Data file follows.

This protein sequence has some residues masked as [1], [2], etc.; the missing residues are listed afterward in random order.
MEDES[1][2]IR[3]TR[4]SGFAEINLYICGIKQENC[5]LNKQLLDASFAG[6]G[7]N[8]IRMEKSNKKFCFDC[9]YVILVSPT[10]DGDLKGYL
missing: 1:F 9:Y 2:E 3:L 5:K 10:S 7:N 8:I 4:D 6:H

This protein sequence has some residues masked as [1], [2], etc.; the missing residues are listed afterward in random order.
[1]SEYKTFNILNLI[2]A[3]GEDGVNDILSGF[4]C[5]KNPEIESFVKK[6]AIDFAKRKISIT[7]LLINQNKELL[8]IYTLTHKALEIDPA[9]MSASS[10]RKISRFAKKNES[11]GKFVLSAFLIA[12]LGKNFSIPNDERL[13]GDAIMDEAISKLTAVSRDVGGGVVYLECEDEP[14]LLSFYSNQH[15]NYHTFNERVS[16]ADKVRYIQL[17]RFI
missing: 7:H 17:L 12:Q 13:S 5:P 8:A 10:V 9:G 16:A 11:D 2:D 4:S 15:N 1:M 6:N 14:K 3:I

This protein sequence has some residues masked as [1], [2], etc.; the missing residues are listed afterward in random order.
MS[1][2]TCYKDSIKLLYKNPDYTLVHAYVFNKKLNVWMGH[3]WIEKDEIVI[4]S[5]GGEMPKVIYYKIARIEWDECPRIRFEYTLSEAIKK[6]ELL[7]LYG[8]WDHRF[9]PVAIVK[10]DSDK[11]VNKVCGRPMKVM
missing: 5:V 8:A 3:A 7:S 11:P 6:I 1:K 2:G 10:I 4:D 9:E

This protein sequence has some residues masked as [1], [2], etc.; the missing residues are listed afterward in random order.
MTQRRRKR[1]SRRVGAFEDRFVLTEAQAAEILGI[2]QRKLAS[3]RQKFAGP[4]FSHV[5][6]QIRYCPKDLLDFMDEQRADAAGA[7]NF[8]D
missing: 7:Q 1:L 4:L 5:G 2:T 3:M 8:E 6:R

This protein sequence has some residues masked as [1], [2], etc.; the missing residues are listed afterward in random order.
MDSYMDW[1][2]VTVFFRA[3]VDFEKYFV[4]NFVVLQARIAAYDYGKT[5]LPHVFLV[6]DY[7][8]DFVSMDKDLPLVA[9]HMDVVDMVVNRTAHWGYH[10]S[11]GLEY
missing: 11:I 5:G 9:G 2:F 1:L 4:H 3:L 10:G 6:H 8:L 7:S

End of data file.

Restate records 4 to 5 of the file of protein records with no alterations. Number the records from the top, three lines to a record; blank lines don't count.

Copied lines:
This protein sequence has some residues masked as [1], [2], etc.; the missing residues are listed afterward in random order.
MTQRRRKR[1]SRRVGAFEDRFVLTEAQAAEILGI[2]QRKLAS[3]RQKFAGP[4]FSHV[5][6]QIRYCPKDLLDFMDEQRADAAGA[7]NF[8]D
missing: 7:Q 1:L 4:L 5:G 2:T 3:M 8:E 6:R

This protein sequence has some residues masked as [1], [2], etc.; the missing residues are listed afterward in random order.
MDSYMDW[1][2]VTVFFRA[3]VDFEKYFV[4]NFVVLQARIAAYDYGKT[5]LPHVFLV[6]DY[7][8]DFVSMDKDLPLVA[9]HMDVVDMVVNRTAHWGYH[10]S[11]GLEY
missing: 11:I 5:G 9:G 2:F 1:L 4:H 3:L 10:G 6:H 8:L 7:S